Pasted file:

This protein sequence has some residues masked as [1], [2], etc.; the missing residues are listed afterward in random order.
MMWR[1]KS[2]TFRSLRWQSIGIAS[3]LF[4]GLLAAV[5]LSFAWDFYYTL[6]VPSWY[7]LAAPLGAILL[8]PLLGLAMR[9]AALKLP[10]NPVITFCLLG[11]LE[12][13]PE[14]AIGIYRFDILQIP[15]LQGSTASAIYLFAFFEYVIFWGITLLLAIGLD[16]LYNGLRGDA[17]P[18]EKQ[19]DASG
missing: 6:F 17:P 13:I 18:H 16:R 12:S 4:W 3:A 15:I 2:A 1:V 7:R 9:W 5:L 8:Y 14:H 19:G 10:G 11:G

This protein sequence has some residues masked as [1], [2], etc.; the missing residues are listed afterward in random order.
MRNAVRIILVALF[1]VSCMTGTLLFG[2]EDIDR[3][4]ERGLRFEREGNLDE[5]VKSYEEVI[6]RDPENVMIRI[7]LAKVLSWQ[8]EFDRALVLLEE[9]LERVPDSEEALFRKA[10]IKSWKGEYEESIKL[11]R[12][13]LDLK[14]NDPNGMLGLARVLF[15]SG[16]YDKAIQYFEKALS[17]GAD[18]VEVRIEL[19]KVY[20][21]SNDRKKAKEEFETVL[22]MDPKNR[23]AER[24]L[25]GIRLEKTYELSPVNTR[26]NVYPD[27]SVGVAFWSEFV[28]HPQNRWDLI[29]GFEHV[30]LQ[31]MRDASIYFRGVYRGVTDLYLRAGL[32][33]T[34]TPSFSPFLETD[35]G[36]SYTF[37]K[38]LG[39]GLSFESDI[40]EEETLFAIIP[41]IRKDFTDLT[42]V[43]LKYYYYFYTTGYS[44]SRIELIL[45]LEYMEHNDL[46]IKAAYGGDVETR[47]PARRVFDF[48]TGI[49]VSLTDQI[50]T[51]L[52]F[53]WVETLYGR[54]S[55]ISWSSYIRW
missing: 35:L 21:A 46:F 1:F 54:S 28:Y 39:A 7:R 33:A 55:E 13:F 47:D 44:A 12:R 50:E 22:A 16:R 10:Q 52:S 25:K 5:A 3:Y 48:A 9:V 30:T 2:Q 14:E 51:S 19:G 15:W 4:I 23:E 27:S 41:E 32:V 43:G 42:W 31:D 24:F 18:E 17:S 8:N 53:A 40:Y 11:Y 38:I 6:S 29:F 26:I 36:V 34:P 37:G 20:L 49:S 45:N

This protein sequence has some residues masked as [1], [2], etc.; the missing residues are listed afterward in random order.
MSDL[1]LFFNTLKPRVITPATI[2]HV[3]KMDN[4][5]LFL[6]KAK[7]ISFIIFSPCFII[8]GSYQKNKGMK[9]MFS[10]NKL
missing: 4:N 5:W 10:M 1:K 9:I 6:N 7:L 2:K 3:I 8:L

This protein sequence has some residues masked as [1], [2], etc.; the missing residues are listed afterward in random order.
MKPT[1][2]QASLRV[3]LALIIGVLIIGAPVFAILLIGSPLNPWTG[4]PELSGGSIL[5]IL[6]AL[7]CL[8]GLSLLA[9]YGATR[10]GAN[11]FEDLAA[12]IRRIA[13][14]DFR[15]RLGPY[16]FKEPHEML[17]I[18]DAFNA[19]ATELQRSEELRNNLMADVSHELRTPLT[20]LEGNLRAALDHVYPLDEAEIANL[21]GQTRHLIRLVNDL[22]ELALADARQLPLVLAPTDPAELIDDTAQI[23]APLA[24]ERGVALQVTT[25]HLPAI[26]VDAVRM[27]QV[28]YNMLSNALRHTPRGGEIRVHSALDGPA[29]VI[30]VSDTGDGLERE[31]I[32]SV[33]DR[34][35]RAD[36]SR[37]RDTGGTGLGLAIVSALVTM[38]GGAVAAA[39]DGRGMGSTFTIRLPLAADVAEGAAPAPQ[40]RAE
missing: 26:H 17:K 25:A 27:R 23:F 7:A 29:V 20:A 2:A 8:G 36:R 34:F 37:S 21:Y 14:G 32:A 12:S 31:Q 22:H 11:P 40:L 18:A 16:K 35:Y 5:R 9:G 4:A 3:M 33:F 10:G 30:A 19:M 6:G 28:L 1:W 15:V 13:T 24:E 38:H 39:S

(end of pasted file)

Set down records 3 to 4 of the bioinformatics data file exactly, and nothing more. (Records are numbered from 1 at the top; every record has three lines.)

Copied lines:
This protein sequence has some residues masked as [1], [2], etc.; the missing residues are listed afterward in random order.
MSDL[1]LFFNTLKPRVITPATI[2]HV[3]KMDN[4][5]LFL[6]KAK[7]ISFIIFSPCFII[8]GSYQKNKGMK[9]MFS[10]NKL
missing: 4:N 5:W 10:M 1:K 9:I 6:N 7:L 2:K 3:I 8:L

This protein sequence has some residues masked as [1], [2], etc.; the missing residues are listed afterward in random order.
MKPT[1][2]QASLRV[3]LALIIGVLIIGAPVFAILLIGSPLNPWTG[4]PELSGGSIL[5]IL[6]AL[7]CL[8]GLSLLA[9]YGATR[10]GAN[11]FEDLAA[12]IRRIA[13][14]DFR[15]RLGPY[16]FKEPHEML[17]I[18]DAFNA[19]ATELQRSEELRNNLMADVSHELRTPLT[20]LEGNLRAALDHVYPLDEAEIANL[21]GQTRHLIRLVNDL[22]ELALADARQLPLVLAPTDPAELIDDTAQI[23]APLA[24]ERGVALQVTT[25]HLPAI[26]VDAVRM[27]QV[28]YNMLSNALRHTPRGGEIRVHSALDGPA[29]VI[30]VSDTGDGLERE[31]I[32]SV[33]DR[34][35]RAD[36]SR[37]RDTGGTGLGLAIVSALVTM[38]GGAVAAA[39]DGRGMGSTFTIRLPLAADVAEGAAPAPQ[40]RAE
missing: 26:H 17:K 25:A 27:R 23:F 7:A 29:V 20:A 2:A 8:G 36:R 34:F 37:S 21:Y 14:G 32:A 12:S 31:Q 22:H 11:P 40:L 18:A 16:K 35:Y 5:R 9:G 4:A 3:M 33:F 10:G 30:A 19:M 6:G 28:L 1:W 15:V 13:T 24:E 38:H 39:S